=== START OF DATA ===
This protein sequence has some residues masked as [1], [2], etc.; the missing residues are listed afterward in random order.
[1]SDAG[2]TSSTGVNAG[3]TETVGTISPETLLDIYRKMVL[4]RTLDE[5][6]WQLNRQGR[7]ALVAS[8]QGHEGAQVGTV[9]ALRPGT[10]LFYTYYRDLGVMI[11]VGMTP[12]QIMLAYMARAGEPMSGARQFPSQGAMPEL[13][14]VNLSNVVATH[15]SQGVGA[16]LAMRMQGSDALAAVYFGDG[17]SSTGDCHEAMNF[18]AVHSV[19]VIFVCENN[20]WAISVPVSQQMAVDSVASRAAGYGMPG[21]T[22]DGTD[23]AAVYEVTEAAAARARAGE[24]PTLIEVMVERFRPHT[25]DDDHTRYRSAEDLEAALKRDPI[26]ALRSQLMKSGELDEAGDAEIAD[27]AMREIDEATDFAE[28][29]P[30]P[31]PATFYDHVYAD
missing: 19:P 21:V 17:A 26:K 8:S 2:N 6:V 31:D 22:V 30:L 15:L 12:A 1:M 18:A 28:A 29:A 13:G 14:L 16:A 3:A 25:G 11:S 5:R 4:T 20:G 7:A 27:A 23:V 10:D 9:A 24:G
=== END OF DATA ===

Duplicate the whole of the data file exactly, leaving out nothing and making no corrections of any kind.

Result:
This protein sequence has some residues masked as [1], [2], etc.; the missing residues are listed afterward in random order.
[1]SDAG[2]TSSTGVNAG[3]TETVGTISPETLLDIYRKMVL[4]RTLDE[5][6]WQLNRQGR[7]ALVAS[8]QGHEGAQVGTV[9]ALRPGT[10]LFYTYYRDLGVMI[11]VGMTP[12]QIMLAYMARAGEPMSGARQFPSQGAMPEL[13][14]VNLSNVVATH[15]SQGVGA[16]LAMRMQGSDALAAVYFGDG[17]SSTGDCHEAMNF[18]AVHSV[19]VIFVCENN[20]WAISVPVSQQMAVDSVASRAAGYGMPG[21]T[22]DGTD[23]AAVYEVTEAAAARARAGE[24]PTLIEVMVERFRPHT[25]DDDHTRYRSAEDLEAALKRDPI[26]ALRSQLMKSGELDEAGDAEIAD[27]AMREIDEATDFAE[28][29]P[30]P[31]PATFYDHVYAD
missing: 19:P 21:V 17:A 26:K 8:S 2:N 6:V 31:D 22:V 30:L 15:L 12:A 1:M 18:A 28:A 29:A 13:G 14:L 16:A 3:A 25:G 11:S 5:R 4:T 20:G 7:A 27:A 23:V 10:D 9:A 24:G